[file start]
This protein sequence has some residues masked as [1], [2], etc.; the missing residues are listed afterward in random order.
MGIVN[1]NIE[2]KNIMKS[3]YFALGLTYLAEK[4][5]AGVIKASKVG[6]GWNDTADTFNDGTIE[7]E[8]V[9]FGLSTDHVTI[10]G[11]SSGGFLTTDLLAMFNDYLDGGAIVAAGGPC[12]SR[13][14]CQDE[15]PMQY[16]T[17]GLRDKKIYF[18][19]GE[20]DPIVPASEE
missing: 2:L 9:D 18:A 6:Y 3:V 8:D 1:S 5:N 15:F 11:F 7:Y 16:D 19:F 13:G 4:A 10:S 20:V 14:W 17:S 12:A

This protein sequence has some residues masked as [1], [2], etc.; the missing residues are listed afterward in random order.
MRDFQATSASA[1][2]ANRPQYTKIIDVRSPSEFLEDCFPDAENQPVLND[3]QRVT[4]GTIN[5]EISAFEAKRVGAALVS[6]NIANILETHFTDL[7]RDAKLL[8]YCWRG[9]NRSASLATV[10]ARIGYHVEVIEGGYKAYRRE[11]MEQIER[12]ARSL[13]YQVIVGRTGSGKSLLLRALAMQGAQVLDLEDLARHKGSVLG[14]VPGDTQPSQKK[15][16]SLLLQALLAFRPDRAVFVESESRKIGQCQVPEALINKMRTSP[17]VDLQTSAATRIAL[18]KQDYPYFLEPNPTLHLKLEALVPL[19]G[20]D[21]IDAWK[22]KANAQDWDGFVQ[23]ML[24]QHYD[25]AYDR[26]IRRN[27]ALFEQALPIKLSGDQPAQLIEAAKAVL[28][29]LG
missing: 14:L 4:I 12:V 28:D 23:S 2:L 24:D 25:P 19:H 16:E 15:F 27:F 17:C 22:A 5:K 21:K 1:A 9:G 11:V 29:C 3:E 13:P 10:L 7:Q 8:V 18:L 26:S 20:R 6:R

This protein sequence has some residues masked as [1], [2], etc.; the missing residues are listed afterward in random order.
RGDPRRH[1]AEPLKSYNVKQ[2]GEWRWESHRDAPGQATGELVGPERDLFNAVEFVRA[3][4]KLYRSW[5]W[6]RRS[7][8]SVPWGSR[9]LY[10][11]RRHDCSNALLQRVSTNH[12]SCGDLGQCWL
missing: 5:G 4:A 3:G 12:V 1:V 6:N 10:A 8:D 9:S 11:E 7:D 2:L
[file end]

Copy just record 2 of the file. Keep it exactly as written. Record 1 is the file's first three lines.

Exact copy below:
This protein sequence has some residues masked as [1], [2], etc.; the missing residues are listed afterward in random order.
MRDFQATSASA[1][2]ANRPQYTKIIDVRSPSEFLEDCFPDAENQPVLND[3]QRVT[4]GTIN[5]EISAFEAKRVGAALVS[6]NIANILETHFTDL[7]RDAKLL[8]YCWRG[9]NRSASLATV[10]ARIGYHVEVIEGGYKAYRRE[11]MEQIER[12]ARSL[13]YQVIVGRTGSGKSLLLRALAMQGAQVLDLEDLARHKGSVLG[14]VPGDTQPSQKK[15][16]SLLLQALLAFRPDRAVFVESESRKIGQCQVPEALINKMRTSP[17]VDLQTSAATRIAL[18]KQDYPYFLEPNPTLHLKLEALVPL[19]G[20]D[21]IDAWK[22]KANAQDWDGFVQ[23]ML[24]QHYD[25]AYDR[26]IRRN[27]ALFEQALPIKLSGDQPAQLIEAAKAVL[28][29]LG
missing: 14:L 4:I 12:V 28:D 23:S 2:L 24:D 25:P 19:H 16:E 15:F 27:F 17:C 22:A 5:K 21:K 1:A 9:G 11:V 29:C 3:E 13:P 10:L 7:Q 8:V 18:L 26:S 20:R 6:R